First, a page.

Interviews

Jen Bervin and Dianna Frid

Dianna Frid. NYT. APRIL 24, 2014, RICHARD H. HOGGART, 2014; embroidery floss and graphite mounted on canvas, 15 × 20 inches. Photo: Tom Van Eynde.

From our friends at BOMB Magazine, today we bring you a conversation between artists Jen Bervin and Dianna Frid. They discuss color as a system of classification, Art Povera, and language. Diana Frid says “In classifying, I’m also alluding to the absurdity of classification, because no one is reducible to just one thing. All systems start out idiosyncratically.” This piece was originally published in BOMB 137,[…..]

Summer Session – Joanne Greenbaum by Jeremy Sigler

Untitled, 2012, oil and ink on canvas, 90×70 inches. Images courtesy of the artist; Shane Campbell Gallery, Chicago; greengrassi, London; and Nicolas Krupp Gallery, Basel.

For this Summer Session we’re thinking about going Back to School, and today from our friends at BOMB Magazine we bring you Jeremy Sigler’s interview with Joanne Greenbaum. In it, Greenbaum and Sigler talk about the problem with teaching as an artist, the value (or lack thereof) of crits, and their ongoing love affair with academically out-of-vogue modernism and its tenets of originality, authenticity, and revelation. This interview[…..]

Summer Session – Suzanne Lacy on the Feminist Program at Fresno State and CalArts

CalArts students at Klubnikin Packing Co., downtown Los Angeles, in Maps, 1973. Happening in Los Angeles, CA. Photo: Susan Mogul. Courtesy of Suzanne Lacy.

Back to School is the focus of this month’s Summer Session, and today we bring you an interview from our friends at East of Borneo between Moira Roth and Suzanne Lacy, illustrating the ways in which Lacy’s graduate experience shaped her as an artist. Here, Lacy describes how feminism as part of her formal education was inextricably linked to her nascent art practice, and how the[…..]

Summer Session – Denise Gray: MOCA Education Department

Image courtesy of The Museum of Contemporary Art, Los Angeles. Photo: Sean MacGillivray.

For this Summer Session we’re going Back to School, and today we bring you Sasha Lee’s interview with Denise Gray of the MOCA Education Department. Here Gray talks about her work as an educator and her role in MOCA’s apprenticeship program, which is designed to encourage high-school students to engage with the local art community by attending talks, visiting exhibitions, and curating their own events. This interview[…..]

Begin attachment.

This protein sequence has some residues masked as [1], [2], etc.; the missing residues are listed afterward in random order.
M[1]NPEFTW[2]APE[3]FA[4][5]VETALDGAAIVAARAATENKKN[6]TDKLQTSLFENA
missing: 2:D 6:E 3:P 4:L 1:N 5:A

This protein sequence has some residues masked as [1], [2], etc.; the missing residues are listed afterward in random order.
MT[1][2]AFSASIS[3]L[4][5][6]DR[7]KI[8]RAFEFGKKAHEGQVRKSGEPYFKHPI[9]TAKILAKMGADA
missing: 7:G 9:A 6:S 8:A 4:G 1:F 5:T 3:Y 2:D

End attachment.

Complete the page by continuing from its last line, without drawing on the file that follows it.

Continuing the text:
Summer Session – Interview with David Levi Strauss

John Berger and David Levi Strauss, 2009. Photo: Yves Berger.

This Summer Session we’re going Back to School, and today we bring you an interview with David Levi Strauss by Amelia Rina. Rina had first been interviewed by Strauss in 2013 for admission to the School of Visual Arts’ MFA Art Writing and Criticism program, and here returns to speak with Strauss about his perspectives on writing, academia, and his role as an educator. Throughout[…..]

Summer Session – Bad at Sports: Interview with Kehinde Wiley

Kehinde Wiley, Leviathan Zodiac (The World Stage: Israel), 2011; oil and gold enamel on canvas, 115 x 79.75 in. (framed). Collection of Blake Byrne. Courtesy of Roberts & Tilton, Culver City, CA.

This Summer Session we’re thinking about celebrity, and today we bring you an interview from the podcast Bad at Sports with artist Kehinde Wiley, courtesy of our sister publication Art Practical. Wiley, a highly celebrated artist himself, is best known for his large Orientalist paintings of men of color, utilizing the immaterial visual vernacular of authority and the materiality and scale of wealth to reframe his anonymous, systemically disenfranchised subjects[…..]

Summer Session – Guerrilla Girls Talk the History of Art vs. the History of Power

Today for our Summer Session topic of celebrity, we bring you an interview from The Late Show with Stephen Colbert with the feminist art activists the Guerrilla Girls. Colbert and the Guerrilla Girls talk about the ways in which institutional power limits the possibilities for representation in museums and galleries, thereby shaping the narrative of art history and also popular taste. Moreover, the interview itself is[…..]